User-Mandated or SIMD Vectorization
User-mandated or SIMD vectorization supplements automatic vectorization
just like OpenMP* parallelizationsupplements automatic parallelization. The following figure illustrates this relationship. User-mandated vectorization is implemented as a single-instruction-multiple-data (SIMD) feature and is referred to as SIMD vectorization.
The SIMD vectorization feature is available for both Intel® microprocessors and non-Intel microprocessors. Vectorization may call library routines that can result in additional performance gain on Intel® microprocessors than on non-Intel microprocessors.
The vectorization can also be affected by certain options, such as
The following figure illustrates how SIMD vectorization is positioned among various approaches that you can take to generate vector code that exploits vector hardware capabilities. The programs written with SIMD vectorization are very similar to those written using auto-vectorization hints. You can use SIMD vectorization to minimize the amount of code changes that you may have to go through in order to obtain vectorized code.
SIMD vectorization uses the
to effect loop vectorization.
#pragma omp simdpragma
You must add this
pragmato a loop and recompile to vectorize the loop using the option
Consider an example in C++ where the function
add_floats()uses too many unknown pointers for the compiler’s automatic runtime independence check optimization to kick in. You can give a data dependence assertion using the auto-vectorization hint via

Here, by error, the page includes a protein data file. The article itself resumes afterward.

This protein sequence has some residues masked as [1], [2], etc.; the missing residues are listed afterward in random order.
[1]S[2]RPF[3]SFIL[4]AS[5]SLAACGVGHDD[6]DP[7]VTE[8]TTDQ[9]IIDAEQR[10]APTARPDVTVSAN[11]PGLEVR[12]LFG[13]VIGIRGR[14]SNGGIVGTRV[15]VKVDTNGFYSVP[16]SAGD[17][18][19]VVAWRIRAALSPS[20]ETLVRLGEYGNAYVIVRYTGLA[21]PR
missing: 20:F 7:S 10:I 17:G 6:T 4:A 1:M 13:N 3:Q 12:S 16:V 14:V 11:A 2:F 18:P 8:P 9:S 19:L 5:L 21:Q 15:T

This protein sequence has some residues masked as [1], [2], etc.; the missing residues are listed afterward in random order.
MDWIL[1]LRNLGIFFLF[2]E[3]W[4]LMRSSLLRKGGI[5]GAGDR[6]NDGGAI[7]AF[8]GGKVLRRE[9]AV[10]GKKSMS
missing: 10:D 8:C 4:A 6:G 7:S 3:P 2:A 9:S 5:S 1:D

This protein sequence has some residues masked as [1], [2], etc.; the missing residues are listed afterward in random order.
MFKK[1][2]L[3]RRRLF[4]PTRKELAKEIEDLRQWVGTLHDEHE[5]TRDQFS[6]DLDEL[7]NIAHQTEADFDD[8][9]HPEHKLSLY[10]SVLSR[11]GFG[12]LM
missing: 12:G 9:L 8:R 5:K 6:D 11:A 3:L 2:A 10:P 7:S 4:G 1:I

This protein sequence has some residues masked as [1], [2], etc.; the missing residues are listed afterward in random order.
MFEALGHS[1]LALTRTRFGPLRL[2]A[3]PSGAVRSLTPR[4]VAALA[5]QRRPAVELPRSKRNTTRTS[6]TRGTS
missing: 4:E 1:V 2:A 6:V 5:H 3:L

#pragma ivdepand let the compiler decide whether the auto-vectorization optimization should be applied to the loop. Or you can now enforce vectorization of this loop by using
#pragma omp simd.
Example: without #pragma omp simd
Example: with #pragma omp simd
The one big difference between using
#pragma omp simdand auto-vectorization hints is that with
#pragma omp simd, the compiler generates a warning when it is unable to vectorize the loop. With auto-vectorization hints, actual vectorization is still under the discretion of the compiler, even when you use the
#pragma vector alwayshint.
#pragma omp simdhas optional clauses to guide the compiler on how vectorization must proceed. Use these clauses appropriately so that the compiler obtains enough information to generate correct vector code. For more information on the clauses, see the
#pragma omp simddescription.
Note the following points when using the
- A variable may belong to zero or one of the following: private, linear, or reduction.
- Within the vector loop, an expression is evaluated as a vector value if it is private, linear, reduction, or it has a sub-expression that is evaluated to a vector value. Otherwise, it is evaluated as a scalar value (that is, broadcast the same value to all iterations). Scalar value does not necessarily mean loop invariant, although that is the most frequently seen usage pattern of scalar value.
- A vector value may not be assigned to a scalar L-value. It is an error.
- A scalar L-value may not be assigned under a vector condition. It is an error.
- Theswitchstatement is not supported.
You may find it difficult to describe vector semantics using the SIMD pragma for some auto-vectorizable loops. One example is
MAXreduction in C since the language does not have
Consider the following C++ example code with a loop containing the math function,
All code examples in this section are applicable for C/C++ on Windows* only.
Example: Loop with math function is auto-vectorized
When you compile the above code, the loop with
sinf()function is auto-vectorized using the appropriate Short Vector Math Library (SVML) library function provided by the Intel® C++ Compiler. The auto-vectorizer identifies the entry points, matches up the scalar math library function to the SVML function and invokes it.
However, within this loop if you have a call to your function,
foo(), that has the same prototype as
sinf(), the auto-vectorizer fails to vectorize the loop because it does not know what
foo()does unless it is inlined to this call site.
Example: Loop with user-defined function is NOT auto-vectorized
In such cases, you can use the
__attribute__((vector))(Linux) declaration to vectorize the loop. All you need to do is